Other features include Forward Collision and Lane Diversion Warning Systems (FCWS and LDWS) which sound an alarm in advance of either a possible forward collision or a diversion from one lane to the next. However, we didn’t test out either of those features for this evaluation.
Playing back videos and photos
Like most dashcams at present, footage is stored on a MicroSD card rather than being transmitted wirelessly via your smartphone. As a result playback isn’t the most straightforward of processes.
One way of viewing what’s been shot is to take the MicroSD card out of the device and put it in a Micro SD to SD card adaptor in your computer. Alternatively you can connect the dashcam to your computer (Mac or PC) via the USB lead or watch the footage via the device itself (though of course you will need to connect it to your computer if you want to send it via email to an insurance company.)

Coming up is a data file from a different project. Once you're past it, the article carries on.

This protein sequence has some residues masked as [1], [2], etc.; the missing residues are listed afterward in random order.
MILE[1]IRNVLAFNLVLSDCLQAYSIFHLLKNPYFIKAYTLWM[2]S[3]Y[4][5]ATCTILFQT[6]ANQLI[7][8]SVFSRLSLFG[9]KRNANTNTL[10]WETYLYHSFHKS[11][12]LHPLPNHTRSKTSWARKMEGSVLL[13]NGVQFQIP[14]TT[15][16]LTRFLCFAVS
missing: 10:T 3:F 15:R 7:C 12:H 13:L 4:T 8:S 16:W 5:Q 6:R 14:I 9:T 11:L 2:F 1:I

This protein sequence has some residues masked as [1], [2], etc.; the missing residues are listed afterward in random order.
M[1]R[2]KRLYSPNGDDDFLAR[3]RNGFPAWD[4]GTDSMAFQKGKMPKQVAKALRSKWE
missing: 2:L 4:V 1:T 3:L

It’s also possible to hook up the dashcam to your TV set via a Micro HDMI cable (not supplied) if you want to recreate your own version of TV shows like Police Interceptors where they use real dashcam footage!
Using the Dashcam viewer software (which you can download from Proofcam’s website here: http://proofcam.com/product-resources/), it’s also possible to analyse the footage you have shot. However, Mac users may have to change their security settings in order to open the software as it comes from a developer which is unknown to Apple!
Importing the footage into the Dashcam Viewer software not only allows you to see it within the window but also to add overlays which may be useful either to yourself or an insurance company. This includes precise GPS data, a speedometer and even more data (G-Forces, Altitude etc) which would probably only be useful to a Formula 1 team!
Although setting up the Proofcam RAC 03 dashcam was a little tricky, largely because of having to attach it over the existing rearview mirror, once it was set up performance was very good.